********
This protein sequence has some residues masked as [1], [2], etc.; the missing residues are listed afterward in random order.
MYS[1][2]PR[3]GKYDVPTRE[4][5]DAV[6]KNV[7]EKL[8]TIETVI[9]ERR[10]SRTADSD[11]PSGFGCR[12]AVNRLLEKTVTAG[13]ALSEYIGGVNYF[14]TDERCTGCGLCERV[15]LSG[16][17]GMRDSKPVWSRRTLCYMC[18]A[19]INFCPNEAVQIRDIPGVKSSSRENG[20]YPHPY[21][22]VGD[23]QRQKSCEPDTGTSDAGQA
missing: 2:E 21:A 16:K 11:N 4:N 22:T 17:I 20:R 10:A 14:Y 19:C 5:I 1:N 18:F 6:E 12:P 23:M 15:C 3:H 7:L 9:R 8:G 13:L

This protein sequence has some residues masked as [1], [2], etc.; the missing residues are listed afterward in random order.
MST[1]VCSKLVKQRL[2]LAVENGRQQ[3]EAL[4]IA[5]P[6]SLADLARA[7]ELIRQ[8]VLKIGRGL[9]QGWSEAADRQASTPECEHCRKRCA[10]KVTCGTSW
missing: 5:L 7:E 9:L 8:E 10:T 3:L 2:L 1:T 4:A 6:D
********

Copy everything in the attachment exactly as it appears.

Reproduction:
This protein sequence has some residues masked as [1], [2], etc.; the missing residues are listed afterward in random order.
MYS[1][2]PR[3]GKYDVPTRE[4][5]DAV[6]KNV[7]EKL[8]TIETVI[9]ERR[10]SRTADSD[11]PSGFGCR[12]AVNRLLEKTVTAG[13]ALSEYIGGVNYF[14]TDERCTGCGLCERV[15]LSG[16][17]GMRDSKPVWSRRTLCYMC[18]A[19]INFCPNEAVQIRDIPGVKSSSRENG[20]YPHPY[21][22]VGD[23]QRQKSCEPDTGTSDAGQA
missing: 2:E 21:A 16:K 11:N 4:N 22:T 17:I 20:R 10:A 14:Y 19:C 5:I 1:N 18:F 6:E 12:P 23:M 15:C 3:H 7:L 9:R 8:G 13:L

This protein sequence has some residues masked as [1], [2], etc.; the missing residues are listed afterward in random order.
MST[1]VCSKLVKQRL[2]LAVENGRQQ[3]EAL[4]IA[5]P[6]SLADLARA[7]ELIRQ[8]VLKIGRGL[9]QGWSEAADRQASTPECEHCRKRCA[10]KVTCGTSW
missing: 5:L 7:E 9:L 8:E 10:T 3:L 2:L 1:T 4:A 6:D